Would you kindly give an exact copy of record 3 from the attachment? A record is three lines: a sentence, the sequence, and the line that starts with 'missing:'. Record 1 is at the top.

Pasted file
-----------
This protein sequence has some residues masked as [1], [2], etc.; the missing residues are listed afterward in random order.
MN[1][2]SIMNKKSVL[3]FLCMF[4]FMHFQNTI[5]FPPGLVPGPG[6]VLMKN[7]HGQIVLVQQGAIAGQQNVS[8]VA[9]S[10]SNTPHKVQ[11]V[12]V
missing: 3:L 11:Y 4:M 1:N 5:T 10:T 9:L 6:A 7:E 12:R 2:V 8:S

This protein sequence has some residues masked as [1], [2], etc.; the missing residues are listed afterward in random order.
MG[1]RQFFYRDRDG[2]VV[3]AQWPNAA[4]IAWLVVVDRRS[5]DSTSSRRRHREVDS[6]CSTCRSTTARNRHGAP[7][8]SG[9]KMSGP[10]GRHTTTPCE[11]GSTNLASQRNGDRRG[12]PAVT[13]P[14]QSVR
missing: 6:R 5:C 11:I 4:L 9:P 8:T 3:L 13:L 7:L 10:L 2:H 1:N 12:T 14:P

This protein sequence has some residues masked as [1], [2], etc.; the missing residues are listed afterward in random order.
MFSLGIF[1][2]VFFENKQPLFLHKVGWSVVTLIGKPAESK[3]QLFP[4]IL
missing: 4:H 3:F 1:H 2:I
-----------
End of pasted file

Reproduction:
This protein sequence has some residues masked as [1], [2], etc.; the missing residues are listed afterward in random order.
MFSLGIF[1][2]VFFENKQPLFLHKVGWSVVTLIGKPAESK[3]QLFP[4]IL
missing: 4:H 3:F 1:H 2:I